The Synta HDC platform and intellectual property: Over 350 HD-Conjugates developed to date
Synta has developed over 350 HD-Conjugated chemotherapeutics, kinase inhibitors, hormone therapies, immunomodulators, and epigenetic modifiers, creating the potential for next-generation compounds in each of these categories.
Proof-of-concept has been demonstrated in preclinical models of cancer, showing both improved delivery, including greatly increased concentration and duration of payload in tumors as compared to plasma and normal tissues, as well as significantly improved anti-tumor activity compared to administration of unconjugated payload.
HDCs are a promising new therapeutic class with the potential to enhance the safety and efficacy of a wide range of small molecule anti-cancer drugs. The portfolio of HDCs developed by Synta to date, using a broad range of Hsp90-inhibitor moieties, cleavable linkers, and anti-cancer payloads, includes:
|Category||Example synthesized HDCs|
HD-Conjugated bendamustine (Treanda®)
HD-Conjugated temozolomide (Temodar®)
|Anthracyclines||HD-Conjugated doxorubicin (Adriamycin®)|
HD-Conjugated 5-FU (Xeloda®)
HD-Conjugated pemetrexed (Alimta®)
HD-Conjugated SN-38 (Camptosar®)
HD-Conjugated topotecan (Hycamtin®)
HD-Conjugated vorinostat / SAHA (Zolinza®)
HD-Conjugated panobinostat (Faridak®)
HD-Conjugated fulvestrant (Faslodex®)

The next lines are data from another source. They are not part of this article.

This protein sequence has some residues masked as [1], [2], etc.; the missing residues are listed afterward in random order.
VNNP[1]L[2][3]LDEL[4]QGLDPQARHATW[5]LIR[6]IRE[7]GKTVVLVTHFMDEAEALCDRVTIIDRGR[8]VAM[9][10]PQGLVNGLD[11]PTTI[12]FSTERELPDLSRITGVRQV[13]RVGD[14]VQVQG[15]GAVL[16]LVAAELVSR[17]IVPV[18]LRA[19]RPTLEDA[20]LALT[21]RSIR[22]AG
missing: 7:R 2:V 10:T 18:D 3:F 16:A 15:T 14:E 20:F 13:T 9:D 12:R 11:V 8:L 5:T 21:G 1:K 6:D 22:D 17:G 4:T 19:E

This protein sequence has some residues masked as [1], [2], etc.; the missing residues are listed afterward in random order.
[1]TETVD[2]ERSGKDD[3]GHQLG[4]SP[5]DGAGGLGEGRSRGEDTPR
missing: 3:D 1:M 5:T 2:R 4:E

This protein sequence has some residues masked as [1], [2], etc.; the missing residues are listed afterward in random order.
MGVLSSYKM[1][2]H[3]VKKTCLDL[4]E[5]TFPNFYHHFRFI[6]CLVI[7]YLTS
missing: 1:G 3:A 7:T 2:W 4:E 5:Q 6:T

HD-Conjugated abiraterone (Zytiga®)
HD-Conjugated lenalidomide (Revlimid®)
HD-Conjugated pomalidomide (Pomalyst®)
|Microtubule stabilizers||HD-Conjugated docetaxel (Taxotere®)|
|Platinums||HD-Conjugated carboplatin (Paraplatin®)|
|Proteasome inhibitors||HD-Conjugated bortezomib (Velcade®)|
|Tyrosine Kinase Inhibitors||
HD-Conjugated sunitinib (Sutent®)
Broad intellectual property
Synta has filed worldwide patent applications that include comprehensive claims covering the HDC platform, compositions of matter for the over 350 compounds noted above, methods for identifying therapeutically effective compounds and methods of use of such compounds against a wide range of diseases and conditions. Publication of the first patent filings is expected within the next several weeks.
HDCs compared to other targeted delivery strategies
HDCs rely on the presence of active Hsp90 in tumors – which may lead to broader application than ADCs, whose development has focused on cancers uniquely expressing a surface antigen that can be targeted with an antibody (e.g., HER2+ breast cancer) . Another advantage of HDCs is that they can achieve substantially higher payload concentrations inside cancer cells than may be achieved with ADCs, due to differences in uptake mechanism (passive diffusion vs. active uptake). HDCs can therefore deliver a much broader range of payloads as compared to ADCs.